Montana pushed the lead to nine on Oguine’s breakaway, double-pump slam, but Strings quickly answered with two. Moments later as Graves, who scored 12 second-half points, carried the ball, but play continued. DeCuire objected with a carry motion that was intended for the referee crew, which responded by assessing a technical foul. Graves knocked down both free throws and then drove to the hoop for a layup to pull the Hornets within 41-38 with 14:56 to go.

Sacramento State slowed Montana with a press and then fell into a zone that further slowed the tempo. It stopped Montana from getting into transition, which sapped some of the energy from an offense that resurrected itself during the three-game win streak. Montana finished with just two fast-break points.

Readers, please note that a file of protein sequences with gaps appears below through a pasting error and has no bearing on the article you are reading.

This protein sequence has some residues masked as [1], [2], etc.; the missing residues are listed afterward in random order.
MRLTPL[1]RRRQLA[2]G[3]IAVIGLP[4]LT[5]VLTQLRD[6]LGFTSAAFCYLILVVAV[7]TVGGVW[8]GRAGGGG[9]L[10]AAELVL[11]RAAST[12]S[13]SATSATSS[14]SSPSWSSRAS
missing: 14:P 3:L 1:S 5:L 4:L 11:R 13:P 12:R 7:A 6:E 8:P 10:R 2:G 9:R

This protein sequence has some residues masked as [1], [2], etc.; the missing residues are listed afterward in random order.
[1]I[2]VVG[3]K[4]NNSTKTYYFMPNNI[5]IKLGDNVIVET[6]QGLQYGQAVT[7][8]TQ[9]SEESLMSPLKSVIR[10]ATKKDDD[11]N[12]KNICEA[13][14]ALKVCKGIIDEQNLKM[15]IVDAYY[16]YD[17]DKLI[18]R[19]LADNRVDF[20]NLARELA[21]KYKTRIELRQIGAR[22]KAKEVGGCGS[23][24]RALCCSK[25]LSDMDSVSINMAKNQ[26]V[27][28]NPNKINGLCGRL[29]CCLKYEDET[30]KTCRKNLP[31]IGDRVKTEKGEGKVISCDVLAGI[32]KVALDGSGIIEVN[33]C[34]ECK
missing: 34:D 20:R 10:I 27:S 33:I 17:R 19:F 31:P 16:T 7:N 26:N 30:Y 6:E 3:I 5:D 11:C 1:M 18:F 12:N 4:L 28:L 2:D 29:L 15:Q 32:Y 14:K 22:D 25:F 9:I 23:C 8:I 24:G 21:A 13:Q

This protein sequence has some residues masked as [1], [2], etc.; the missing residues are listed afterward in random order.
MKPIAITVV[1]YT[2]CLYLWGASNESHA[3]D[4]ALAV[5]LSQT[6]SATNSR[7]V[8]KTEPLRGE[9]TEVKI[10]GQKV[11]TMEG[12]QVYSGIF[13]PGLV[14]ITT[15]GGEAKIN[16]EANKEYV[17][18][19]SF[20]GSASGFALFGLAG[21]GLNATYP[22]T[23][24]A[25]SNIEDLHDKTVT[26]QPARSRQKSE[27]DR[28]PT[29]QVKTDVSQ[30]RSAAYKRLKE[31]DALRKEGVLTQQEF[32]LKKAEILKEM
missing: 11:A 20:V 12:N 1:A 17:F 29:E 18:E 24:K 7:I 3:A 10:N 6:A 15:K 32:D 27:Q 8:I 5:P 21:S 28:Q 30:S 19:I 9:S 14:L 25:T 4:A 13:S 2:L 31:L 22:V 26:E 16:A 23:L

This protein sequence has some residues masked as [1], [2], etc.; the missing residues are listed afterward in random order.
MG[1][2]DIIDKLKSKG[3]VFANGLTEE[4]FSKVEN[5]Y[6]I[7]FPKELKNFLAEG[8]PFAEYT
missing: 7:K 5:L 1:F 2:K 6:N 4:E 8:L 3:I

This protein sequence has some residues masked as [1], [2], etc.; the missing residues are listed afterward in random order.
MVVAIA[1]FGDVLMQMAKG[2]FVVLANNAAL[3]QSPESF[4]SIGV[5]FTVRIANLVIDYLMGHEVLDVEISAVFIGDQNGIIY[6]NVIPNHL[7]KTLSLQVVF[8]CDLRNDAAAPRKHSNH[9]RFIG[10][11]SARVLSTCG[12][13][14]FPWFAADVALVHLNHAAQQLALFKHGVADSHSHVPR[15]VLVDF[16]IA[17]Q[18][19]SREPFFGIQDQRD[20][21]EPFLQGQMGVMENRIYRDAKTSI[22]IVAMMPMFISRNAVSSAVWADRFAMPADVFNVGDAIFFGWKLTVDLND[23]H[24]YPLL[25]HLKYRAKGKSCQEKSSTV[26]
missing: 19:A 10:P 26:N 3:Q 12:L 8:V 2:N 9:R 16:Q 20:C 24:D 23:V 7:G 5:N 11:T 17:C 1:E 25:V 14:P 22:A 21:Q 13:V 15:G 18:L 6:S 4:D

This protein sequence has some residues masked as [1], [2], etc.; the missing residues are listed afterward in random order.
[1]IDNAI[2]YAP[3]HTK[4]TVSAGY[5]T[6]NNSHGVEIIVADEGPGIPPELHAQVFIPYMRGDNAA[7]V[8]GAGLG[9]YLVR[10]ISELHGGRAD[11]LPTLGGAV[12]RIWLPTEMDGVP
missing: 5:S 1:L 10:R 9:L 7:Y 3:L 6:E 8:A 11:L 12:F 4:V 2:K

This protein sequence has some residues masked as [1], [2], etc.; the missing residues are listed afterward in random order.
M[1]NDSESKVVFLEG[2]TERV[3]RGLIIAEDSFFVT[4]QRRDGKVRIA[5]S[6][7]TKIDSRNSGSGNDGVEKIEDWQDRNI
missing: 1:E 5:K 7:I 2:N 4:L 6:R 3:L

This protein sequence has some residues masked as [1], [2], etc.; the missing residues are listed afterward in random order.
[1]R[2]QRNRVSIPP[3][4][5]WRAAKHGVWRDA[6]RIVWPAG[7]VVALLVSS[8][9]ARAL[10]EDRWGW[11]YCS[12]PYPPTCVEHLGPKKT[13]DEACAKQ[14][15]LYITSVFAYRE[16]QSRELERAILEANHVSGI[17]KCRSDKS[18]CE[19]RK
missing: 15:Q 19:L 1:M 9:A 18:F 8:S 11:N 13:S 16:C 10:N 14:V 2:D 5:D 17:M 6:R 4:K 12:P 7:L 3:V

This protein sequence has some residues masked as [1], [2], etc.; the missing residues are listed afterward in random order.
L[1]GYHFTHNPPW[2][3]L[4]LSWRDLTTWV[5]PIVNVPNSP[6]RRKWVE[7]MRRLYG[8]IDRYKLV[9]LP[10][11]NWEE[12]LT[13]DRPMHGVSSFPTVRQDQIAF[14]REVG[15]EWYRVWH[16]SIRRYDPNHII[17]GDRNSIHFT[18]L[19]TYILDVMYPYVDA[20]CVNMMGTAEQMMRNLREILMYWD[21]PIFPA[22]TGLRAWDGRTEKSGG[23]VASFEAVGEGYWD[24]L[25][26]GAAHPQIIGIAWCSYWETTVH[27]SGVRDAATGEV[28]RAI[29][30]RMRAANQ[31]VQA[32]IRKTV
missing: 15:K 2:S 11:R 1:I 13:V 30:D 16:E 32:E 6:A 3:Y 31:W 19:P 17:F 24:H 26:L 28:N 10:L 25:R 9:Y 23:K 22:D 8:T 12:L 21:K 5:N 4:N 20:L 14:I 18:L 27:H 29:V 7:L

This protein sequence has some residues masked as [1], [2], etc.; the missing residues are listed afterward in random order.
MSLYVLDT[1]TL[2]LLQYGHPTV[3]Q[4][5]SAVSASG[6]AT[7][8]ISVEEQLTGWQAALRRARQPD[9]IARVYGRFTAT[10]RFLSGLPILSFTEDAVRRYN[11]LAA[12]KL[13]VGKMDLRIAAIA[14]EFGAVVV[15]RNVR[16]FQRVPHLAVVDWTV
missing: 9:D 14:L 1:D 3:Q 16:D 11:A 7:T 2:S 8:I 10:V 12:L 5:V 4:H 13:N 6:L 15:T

Strings buried a couple free throws, hit a jumper from 15, then drove in from the top of the key for two more before taking an entry pass on the block for an easy turnaround hook. At that point he had hit 7 of his 9 shots and had 16 points to stake the Hornets to a 59-55 lead with 4:07 to go.

Stay with the ‘Cats & the Griz at Silver Legacy Resort Casino in Reno, Nevada March 5-12

Stay with the ‘Cats & the Griz at Silver Legacy Resort Casino in Reno, Nevada March 5-12

Rorie responded with consecutive layups to tie the game, but Montana couldn’t hold the small leads it constructed in the waning moments.

“We’ve got senior night Saturday and it’s the last home game and we obviously want to win that,” Rorie said. “Then going onto Montana State we just have to take it one game at a time. That’s the main thing.”

NOTES: Sacramento State outscored Montana 44-34 in the post. … Strings and Graves combined to score 33 of the Hornets’ 40 second-half points. … Rorie scored all 10 of his points in the second half.

About Kyle Sample